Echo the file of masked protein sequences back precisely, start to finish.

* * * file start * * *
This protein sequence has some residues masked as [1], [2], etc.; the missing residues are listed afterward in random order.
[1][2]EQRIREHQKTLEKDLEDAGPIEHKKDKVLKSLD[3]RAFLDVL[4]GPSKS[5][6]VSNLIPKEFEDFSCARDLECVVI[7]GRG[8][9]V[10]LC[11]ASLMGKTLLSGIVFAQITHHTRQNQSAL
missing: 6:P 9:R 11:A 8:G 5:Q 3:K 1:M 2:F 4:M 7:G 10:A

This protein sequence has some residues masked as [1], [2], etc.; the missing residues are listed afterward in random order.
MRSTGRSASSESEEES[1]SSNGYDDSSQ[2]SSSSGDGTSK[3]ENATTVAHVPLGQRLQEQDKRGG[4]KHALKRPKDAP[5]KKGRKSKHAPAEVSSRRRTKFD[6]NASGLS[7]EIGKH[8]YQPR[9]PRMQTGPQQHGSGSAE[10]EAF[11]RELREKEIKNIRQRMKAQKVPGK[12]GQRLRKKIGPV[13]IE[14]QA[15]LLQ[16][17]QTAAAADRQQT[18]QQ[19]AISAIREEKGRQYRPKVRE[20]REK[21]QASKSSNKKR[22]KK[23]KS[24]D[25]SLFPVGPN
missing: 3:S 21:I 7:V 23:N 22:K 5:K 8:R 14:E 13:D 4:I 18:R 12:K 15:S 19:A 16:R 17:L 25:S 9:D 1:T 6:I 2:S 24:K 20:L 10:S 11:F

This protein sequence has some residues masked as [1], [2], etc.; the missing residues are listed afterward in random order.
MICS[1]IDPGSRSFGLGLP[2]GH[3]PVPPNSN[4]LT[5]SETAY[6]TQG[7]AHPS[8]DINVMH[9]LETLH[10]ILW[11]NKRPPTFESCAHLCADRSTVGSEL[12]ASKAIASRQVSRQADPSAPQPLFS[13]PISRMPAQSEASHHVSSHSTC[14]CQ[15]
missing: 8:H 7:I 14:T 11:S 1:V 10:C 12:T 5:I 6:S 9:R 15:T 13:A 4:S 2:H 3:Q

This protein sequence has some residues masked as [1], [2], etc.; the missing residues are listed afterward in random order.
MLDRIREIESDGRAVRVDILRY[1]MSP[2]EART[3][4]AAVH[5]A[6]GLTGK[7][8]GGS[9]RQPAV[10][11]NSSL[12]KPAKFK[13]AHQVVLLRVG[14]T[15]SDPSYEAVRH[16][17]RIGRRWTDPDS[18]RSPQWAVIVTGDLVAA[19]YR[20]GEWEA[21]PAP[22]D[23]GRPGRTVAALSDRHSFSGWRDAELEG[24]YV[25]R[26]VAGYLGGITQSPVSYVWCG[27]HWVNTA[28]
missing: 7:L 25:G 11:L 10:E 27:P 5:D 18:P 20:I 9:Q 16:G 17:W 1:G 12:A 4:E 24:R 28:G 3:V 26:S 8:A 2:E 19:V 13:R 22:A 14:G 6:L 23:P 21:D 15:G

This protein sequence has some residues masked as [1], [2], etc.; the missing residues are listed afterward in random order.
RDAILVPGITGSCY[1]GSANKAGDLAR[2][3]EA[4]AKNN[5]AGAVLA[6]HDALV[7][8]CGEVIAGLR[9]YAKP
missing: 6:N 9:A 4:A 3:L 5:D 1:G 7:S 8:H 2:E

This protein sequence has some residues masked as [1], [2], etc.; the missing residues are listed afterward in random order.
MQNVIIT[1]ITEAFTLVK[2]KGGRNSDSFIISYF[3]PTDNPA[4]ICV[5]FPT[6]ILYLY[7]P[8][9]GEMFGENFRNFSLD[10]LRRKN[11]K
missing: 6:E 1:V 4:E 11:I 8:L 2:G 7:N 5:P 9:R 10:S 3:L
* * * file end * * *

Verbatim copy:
This protein sequence has some residues masked as [1], [2], etc.; the missing residues are listed afterward in random order.
[1][2]EQRIREHQKTLEKDLEDAGPIEHKKDKVLKSLD[3]RAFLDVL[4]GPSKS[5][6]VSNLIPKEFEDFSCARDLECVVI[7]GRG[8][9]V[10]LC[11]ASLMGKTLLSGIVFAQITHHTRQNQSAL
missing: 6:P 9:R 11:A 8:G 5:Q 3:K 1:M 2:F 4:M 7:G 10:A

This protein sequence has some residues masked as [1], [2], etc.; the missing residues are listed afterward in random order.
MRSTGRSASSESEEES[1]SSNGYDDSSQ[2]SSSSGDGTSK[3]ENATTVAHVPLGQRLQEQDKRGG[4]KHALKRPKDAP[5]KKGRKSKHAPAEVSSRRRTKFD[6]NASGLS[7]EIGKH[8]YQPR[9]PRMQTGPQQHGSGSAE[10]EAF[11]RELREKEIKNIRQRMKAQKVPGK[12]GQRLRKKIGPV[13]IE[14]QA[15]LLQ[16][17]QTAAAADRQQT[18]QQ[19]AISAIREEKGRQYRPKVRE[20]REK[21]QASKSSNKKR[22]KK[23]KS[24]D[25]SLFPVGPN
missing: 3:S 21:I 7:V 23:N 22:K 5:K 8:R 14:E 13:D 4:I 18:R 12:K 15:S 19:A 16:R 17:L 25:S 9:D 1:T 6:I 2:S 24:K 20:L 10:S 11:F

This protein sequence has some residues masked as [1], [2], etc.; the missing residues are listed afterward in random order.
MICS[1]IDPGSRSFGLGLP[2]GH[3]PVPPNSN[4]LT[5]SETAY[6]TQG[7]AHPS[8]DINVMH[9]LETLH[10]ILW[11]NKRPPTFESCAHLCADRSTVGSEL[12]ASKAIASRQVSRQADPSAPQPLFS[13]PISRMPAQSEASHHVSSHSTC[14]CQ[15]
missing: 8:H 7:I 14:T 11:S 1:V 10:C 12:T 5:I 6:S 9:R 15:T 13:A 4:S 2:H 3:Q

This protein sequence has some residues masked as [1], [2], etc.; the missing residues are listed afterward in random order.
MLDRIREIESDGRAVRVDILRY[1]MSP[2]EART[3][4]AAVH[5]A[6]GLTGK[7][8]GGS[9]RQPAV[10][11]NSSL[12]KPAKFK[13]AHQVVLLRVG[14]T[15]SDPSYEAVRH[16][17]RIGRRWTDPDS[18]RSPQWAVIVTGDLVAA[19]YR[20]GEWEA[21]PAP[22]D[23]GRPGRTVAALSDRHSFSGWRDAELEG[24]YV[25]R[26]VAGYLGGITQSPVSYVWCG[27]HWVNTA[28]
missing: 7:L 25:G 11:L 10:E 27:P 5:D 18:P 20:I 9:Q 16:G 17:W 1:G 12:A 4:E 24:R 28:G 3:V 26:S 8:A 2:E 19:V 13:R 22:A 14:G 6:L 23:P 21:D 15:G

This protein sequence has some residues masked as [1], [2], etc.; the missing residues are listed afterward in random order.
RDAILVPGITGSCY[1]GSANKAGDLAR[2][3]EA[4]AKNN[5]AGAVLA[6]HDALV[7][8]CGEVIAGLR[9]YAKP
missing: 6:N 9:A 4:A 3:L 5:D 1:G 7:S 8:H 2:E

This protein sequence has some residues masked as [1], [2], etc.; the missing residues are listed afterward in random order.
MQNVIIT[1]ITEAFTLVK[2]KGGRNSDSFIISYF[3]PTDNPA[4]ICV[5]FPT[6]ILYLY[7]P[8][9]GEMFGENFRNFSLD[10]LRRKN[11]K
missing: 6:E 1:V 4:E 11:I 8:L 2:G 7:N 5:P 9:R 10:S 3:L